If ignorant both of your enemy and yourself, you are certain to be in peril.
The art of war is of vital importance to the state. It is a matter of life and death, a road either to safety or to ruin. Hence it is a subject of inquiry which can on no account be neglected.
The good fighters of old first put themselves beyond the possibility of defeat, and then waited for an opportunity of defeating the enemy.
Quickness is the essence of the war.
Confront them with annihilation, and they will then survive; plunge them into a deadly situation, and they will then live. When people fall into danger, they are then able to strive for victory.
Secret operations are essential in war; upon them the army relies to make its every move.
He who is prudent and lies in wait for an enemy who is not, will be victorious.
Supreme excellence consists in breaking the enemy's resistance without fighting.
It is essential to seek out enemy agents who have come to conduct espionage against you and to bribe them to serve you. Give them instructions and care for them. Thus doubled agents are recruited and used.
There has never been a protracted war from which a country has benefited.
To see victory only when it is within the ken of the common herd is not the acme of excellence.
If you are far from the enemy, make him believe you are near.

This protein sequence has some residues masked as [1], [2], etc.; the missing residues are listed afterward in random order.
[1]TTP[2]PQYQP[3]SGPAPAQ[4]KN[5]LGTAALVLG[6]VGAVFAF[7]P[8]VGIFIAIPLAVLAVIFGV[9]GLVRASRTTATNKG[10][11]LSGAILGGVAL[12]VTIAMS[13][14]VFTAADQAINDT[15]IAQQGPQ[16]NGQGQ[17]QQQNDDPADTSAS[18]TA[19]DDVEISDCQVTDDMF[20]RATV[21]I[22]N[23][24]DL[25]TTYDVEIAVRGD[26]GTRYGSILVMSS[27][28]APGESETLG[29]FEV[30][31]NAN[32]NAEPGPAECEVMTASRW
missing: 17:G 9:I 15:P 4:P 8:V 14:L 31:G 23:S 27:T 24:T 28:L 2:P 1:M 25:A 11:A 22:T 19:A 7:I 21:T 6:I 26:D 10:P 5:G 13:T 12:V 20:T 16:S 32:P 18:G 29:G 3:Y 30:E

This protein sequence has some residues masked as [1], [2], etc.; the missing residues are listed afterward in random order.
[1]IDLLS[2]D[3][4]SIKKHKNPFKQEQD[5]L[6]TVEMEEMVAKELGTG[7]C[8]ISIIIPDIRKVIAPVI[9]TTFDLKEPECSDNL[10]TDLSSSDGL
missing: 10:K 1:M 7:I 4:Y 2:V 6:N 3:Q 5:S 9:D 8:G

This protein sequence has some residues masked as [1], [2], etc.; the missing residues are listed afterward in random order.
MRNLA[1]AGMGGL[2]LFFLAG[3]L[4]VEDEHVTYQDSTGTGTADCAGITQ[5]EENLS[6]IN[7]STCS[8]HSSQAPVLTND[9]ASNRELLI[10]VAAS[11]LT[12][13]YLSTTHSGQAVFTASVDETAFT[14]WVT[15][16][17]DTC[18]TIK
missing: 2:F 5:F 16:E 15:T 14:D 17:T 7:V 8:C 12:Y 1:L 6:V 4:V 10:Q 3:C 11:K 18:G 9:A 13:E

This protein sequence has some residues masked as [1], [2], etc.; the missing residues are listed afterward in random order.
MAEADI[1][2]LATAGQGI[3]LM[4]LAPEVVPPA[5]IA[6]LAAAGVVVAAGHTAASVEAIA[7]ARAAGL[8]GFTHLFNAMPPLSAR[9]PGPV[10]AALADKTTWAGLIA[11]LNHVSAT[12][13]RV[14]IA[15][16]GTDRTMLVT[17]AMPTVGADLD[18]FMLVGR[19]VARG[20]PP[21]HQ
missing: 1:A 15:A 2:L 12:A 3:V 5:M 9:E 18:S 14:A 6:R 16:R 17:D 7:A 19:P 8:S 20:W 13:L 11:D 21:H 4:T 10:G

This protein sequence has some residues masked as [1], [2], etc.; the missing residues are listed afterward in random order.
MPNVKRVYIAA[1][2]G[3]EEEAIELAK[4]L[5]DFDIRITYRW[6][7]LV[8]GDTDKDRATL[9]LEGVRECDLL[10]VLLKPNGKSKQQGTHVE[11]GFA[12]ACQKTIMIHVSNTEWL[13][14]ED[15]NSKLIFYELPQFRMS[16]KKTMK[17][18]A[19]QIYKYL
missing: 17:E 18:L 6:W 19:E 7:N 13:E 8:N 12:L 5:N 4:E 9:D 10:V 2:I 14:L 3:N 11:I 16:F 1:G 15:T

When envoys are sent with compliments in their mouths, it is a sign that the enemy wishes for a truce.
If your opponent is of choleric temper, irritate him.
Balk the enemy's power; force him to reveal himself.
Prohibit the taking of omens, and do away with superstitious doubts. Then, until death itself comes, no calamity need be feared.
If our soldiers are not overburdened with money, it is not because they have a distaste for riches; if their lives are not unduly long, it is not because they are disinclined to longevity.
The enlightened ruler is heedful, and the good general full of caution.
Victory usually goes to the army who has better trained officers and men.
Hence that general is skilful in attack whose opponent does not know what to defend; and he is skilful in defense whose opponent does not know what to attack.
For them to perceive the advantage of defeating the enemy, they must also have their rewards.
He will win who knows how to handle both superior and inferior forces.
He will win whose army is animated by the same spirit throughout all its ranks.
In the practical art of war, the best thing of all is to take the enemy's country whole and intact; to shatter and destroy it is not so good.
A good commander is benevolent and unconcerned with fame.
If we know that our own men are in a condition to attack, but are unaware that the enemy is not open to attack, we have gone only halfway towards victory.
It is only the enlightened ruler and the wise general who will use the highest intelligence of the army for the purposes of spying, and thereby they achieve great results.
Of all those in the army close to the commander none is more intimate than the secret agent; of all rewards none more liberal than those given to secret agents; of all matters none is more confidential than those relating to secret operations.